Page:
Welp. That sucked.
There is simultaneously a lot and not much to unpack this week, so let’s dive right in.
Finding Ways to Lose
Our performance against Colorado summarizes just how far the program’s fallen from an on-field performance standpoint. Ignore our past games where our offense simply couldn’t move the ball or our defense couldn’t stop the run. In those performances, it was easy to point to the schemes as a key limiter. However, this week, our coaches couldn’t coax basic levels of technical competency out of our players at critical junctures. Botched Center-QB exchanges (both in prime scoring position and deep in our own territory), inopportune interceptions in positive territory, and an inability to finish plays on defense.
On the defensive end, there’s not a whole lot for me to say. Heading into the game, I had a feeling that Colorado’s offense might pose a tougher challenge than initially thought because of Brendon Lewis’ mobility (dual-threat QBs being a notable match up weakness for our defense, in addition to all their other flaws). Tackling was another on-going issue that was put front and center this week. Our inability to make defensive stops in short yardage situations (such as Lewis’ last TD) can be attributed to poor tackling. Holding Colorado to a FG in that situation would’ve kept it to a one-score game, and it might’ve been a deciding factor in the game. On a positive note, I thought that we looked sharp in the man coverage (which it seemed like we played more than usual). In the end, it could probably be said that the defense did all that they had to do to beat one of the worst scoring offenses in the country by keeping the Buffs to under 100 on the ground and barely over 100 in the air.
Our continued offensive ineptitude in some form or fashion astounds me for the 11th week this season. How a 6th year center mishandles a snap to a 3rd year QB, not once, but twice is beyond me. I’ve had my reservations about Wattenberg’s ceiling for some time, but I’ve refrained from calling him out because of his perceived high-floor as the most experienced player on the starting line. That might’ve been a mistake. Over the course of this season, he’s regularly been brutalized in pass protection, and he was always a square peg in a round hole for our (maligned) rushing attack, so his experience and supposed steadiness might’ve been overvalued. Regardless, we’re at a point where his play isn’t so bad that it’s worth benching him with only one game left in his UW career.
The same can’t be said for Dylan Morris, who unlike Wattenberg might’ve seen his last start for us. Congruent to the divergent trajectories of our scheme and individual performances, Morris’ box score statistics and job security are also on divergent trajectories. Despite Morris responding well to Junior Adam’s play-calling and snapping out of his frustratingly undulate record of performances this year, Morris has yet to play at a level that would keep him off the hot seat. We are well past the point where Morris’ struggles with deep ball accuracy and pocket awareness can be chalked up to mitigating factors like small sample size. I mean, he couldn’t even place the ball in the end zone on the halftime Hail Mary. I feel comfortable saying that he’s proven himself to be a QB with gunslinger mentality but game manager talent. Adams has pared down the passing attack to focus on underneath crossers, screens, and the occasional match up shots in obvious 1v1 situations because that is all that Morris can really be trusted with. None of us really know what we have in Huard until we give him extended playing time (like a whole game), and now that we know what we have in Morris, we might as well see if Huard’s ceiling gets us closer to winning football than DMo.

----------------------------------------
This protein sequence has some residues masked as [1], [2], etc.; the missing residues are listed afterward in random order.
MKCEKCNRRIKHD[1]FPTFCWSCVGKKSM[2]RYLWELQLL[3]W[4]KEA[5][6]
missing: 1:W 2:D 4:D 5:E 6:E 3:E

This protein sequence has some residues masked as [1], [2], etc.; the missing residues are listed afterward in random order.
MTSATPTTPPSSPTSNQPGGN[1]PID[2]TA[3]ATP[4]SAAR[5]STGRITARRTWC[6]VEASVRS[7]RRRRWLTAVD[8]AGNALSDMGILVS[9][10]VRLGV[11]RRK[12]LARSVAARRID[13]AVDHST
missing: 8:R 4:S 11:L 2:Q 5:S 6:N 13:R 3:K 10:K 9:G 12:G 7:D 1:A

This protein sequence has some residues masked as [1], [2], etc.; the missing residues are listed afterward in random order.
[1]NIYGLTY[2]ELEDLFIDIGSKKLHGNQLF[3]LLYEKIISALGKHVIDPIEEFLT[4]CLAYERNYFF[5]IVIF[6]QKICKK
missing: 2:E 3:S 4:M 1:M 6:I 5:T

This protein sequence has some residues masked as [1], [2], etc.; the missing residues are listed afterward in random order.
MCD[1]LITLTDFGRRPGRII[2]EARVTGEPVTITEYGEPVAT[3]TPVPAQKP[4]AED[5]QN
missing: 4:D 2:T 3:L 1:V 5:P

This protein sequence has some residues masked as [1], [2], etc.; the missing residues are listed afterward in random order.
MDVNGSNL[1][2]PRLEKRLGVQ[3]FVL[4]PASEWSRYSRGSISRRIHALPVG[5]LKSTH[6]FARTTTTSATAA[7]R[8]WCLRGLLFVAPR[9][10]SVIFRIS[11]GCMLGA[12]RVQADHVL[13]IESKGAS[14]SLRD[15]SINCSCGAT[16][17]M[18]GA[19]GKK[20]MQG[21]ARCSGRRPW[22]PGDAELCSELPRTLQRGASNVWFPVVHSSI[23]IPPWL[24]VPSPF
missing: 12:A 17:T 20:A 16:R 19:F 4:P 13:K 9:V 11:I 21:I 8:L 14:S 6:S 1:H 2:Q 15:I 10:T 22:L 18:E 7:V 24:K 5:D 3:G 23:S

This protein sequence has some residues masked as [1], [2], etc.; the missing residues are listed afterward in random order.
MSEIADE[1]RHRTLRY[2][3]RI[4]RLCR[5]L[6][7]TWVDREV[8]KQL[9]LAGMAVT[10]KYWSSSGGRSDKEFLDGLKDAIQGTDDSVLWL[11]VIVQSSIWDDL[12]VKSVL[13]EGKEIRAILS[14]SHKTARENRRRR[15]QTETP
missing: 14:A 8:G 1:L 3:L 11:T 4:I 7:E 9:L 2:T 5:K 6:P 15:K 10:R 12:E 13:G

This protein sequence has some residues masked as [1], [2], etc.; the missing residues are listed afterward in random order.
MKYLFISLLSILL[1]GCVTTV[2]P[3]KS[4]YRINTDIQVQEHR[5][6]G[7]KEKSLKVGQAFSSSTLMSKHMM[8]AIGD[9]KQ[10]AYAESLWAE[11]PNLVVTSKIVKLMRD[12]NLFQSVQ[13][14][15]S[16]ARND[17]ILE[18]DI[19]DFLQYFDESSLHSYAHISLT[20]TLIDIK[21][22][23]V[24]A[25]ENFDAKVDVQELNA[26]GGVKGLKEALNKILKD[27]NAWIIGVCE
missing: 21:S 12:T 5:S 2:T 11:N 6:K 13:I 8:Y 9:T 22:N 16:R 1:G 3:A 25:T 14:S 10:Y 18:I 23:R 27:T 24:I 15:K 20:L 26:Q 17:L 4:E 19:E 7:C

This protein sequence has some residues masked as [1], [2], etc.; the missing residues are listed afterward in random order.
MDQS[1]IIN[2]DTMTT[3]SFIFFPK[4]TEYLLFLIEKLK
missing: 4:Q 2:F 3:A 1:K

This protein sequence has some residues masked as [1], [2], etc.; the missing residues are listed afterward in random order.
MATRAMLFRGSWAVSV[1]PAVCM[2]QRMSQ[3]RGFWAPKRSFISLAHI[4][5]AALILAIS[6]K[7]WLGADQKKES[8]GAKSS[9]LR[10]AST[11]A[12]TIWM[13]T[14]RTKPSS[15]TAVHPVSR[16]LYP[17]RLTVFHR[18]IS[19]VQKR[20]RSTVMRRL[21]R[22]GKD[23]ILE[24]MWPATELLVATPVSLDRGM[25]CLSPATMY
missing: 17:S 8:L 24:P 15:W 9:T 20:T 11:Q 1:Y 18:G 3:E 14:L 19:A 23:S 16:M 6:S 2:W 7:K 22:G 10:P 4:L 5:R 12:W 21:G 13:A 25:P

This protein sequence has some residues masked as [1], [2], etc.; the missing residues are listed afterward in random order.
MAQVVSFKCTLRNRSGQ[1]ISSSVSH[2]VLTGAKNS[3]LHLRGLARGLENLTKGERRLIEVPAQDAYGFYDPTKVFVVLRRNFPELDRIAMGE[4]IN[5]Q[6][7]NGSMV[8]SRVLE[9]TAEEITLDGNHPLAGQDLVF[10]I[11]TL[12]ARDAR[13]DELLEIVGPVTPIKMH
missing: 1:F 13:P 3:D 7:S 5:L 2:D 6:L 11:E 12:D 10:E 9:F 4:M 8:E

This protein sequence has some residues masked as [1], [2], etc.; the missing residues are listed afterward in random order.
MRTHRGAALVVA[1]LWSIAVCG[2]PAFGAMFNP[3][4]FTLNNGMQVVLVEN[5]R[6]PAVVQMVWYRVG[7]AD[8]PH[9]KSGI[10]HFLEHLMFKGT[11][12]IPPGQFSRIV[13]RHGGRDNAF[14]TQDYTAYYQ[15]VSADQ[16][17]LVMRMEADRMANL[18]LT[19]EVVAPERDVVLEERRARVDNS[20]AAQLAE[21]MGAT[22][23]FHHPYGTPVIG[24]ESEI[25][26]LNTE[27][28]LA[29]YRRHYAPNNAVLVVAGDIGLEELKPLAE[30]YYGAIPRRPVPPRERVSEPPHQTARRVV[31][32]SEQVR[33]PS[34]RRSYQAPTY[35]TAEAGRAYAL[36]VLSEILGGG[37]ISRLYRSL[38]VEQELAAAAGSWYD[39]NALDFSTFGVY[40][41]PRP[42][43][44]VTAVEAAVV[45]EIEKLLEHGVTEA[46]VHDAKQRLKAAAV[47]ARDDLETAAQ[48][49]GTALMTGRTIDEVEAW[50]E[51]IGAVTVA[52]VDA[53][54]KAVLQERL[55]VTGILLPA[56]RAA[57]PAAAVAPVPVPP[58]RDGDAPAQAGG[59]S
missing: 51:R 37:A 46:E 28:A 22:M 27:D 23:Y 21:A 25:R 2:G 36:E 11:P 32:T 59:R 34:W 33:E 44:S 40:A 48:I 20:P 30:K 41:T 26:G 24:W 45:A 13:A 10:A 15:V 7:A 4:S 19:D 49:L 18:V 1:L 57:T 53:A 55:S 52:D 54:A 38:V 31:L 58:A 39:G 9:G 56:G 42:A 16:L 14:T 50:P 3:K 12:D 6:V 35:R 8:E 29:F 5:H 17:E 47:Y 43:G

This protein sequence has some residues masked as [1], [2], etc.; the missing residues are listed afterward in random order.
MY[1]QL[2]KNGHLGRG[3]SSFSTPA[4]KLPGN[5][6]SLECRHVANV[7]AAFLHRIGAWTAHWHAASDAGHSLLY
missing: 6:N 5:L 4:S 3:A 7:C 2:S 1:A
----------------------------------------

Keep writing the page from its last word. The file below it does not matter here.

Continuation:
Also, speaking of our QB situation, we should address the brief appearance of Patrick O’Brien. We knew going into this game that Sam Huard was pretty much off limits due to his redshirt eligibility, so POB was going to be our only other option at QB. Between the two QBs, Morris is the only one with eligibility after this year, so any move to play POB against Colorado should be seen as a move to win right now. However, I’ve been going back and forth on this decision. In hindsight, POB’s 2 series looked like a botched handling of the QB situation a la 2018 Browning-Haener vs. Cal and Morris-Huard vs. Arizona this year. His 4 passing plays over 2 drives aren’t nearly enough to get in to a rhythm, and the argument was made to me that we would’ve been in a better position to win by keeping Morris in because stopping short of getting POB in the groove, we just wasted possessions that Morris might’ve been able to get us into scoring position. While that may be true, its revisionist history to say that it’s a clear decision to stick with Morris considering his thoroughly underwhelming performance all season. Sure, his 2 interceptions were better plays by the defense than bad passes, but nothing about his play would be considered high-level playmaking. Simple distribution of the ball was all he was doing, and its not hard to think that POB could’ve met that standard and potentially provided more explosive downfield passing (at least not be a total liability throwing past 20 yards). Hindsight is 20/20 though, so sticking with Morris was probably the better decision at the end of the day.
Overall, it felt like we were taking our eye off of fundamentals and messing with our line up right as the scheme was getting sorted out. Heading into a short prep week, we’ll have to cross our fingers that the team wakes up for the Apple Cup and the staff can make the necessary adjustments to lock down the aesthetically familiar, but fundamentally different Cougar Run N’ Shoot offense. The Cougs are rolling under Interim HC Jake Dickert (edge to WSU in Jakes?), and they have their most dangerous defense in a long time. I expect this week’s game to be the closest its been in years.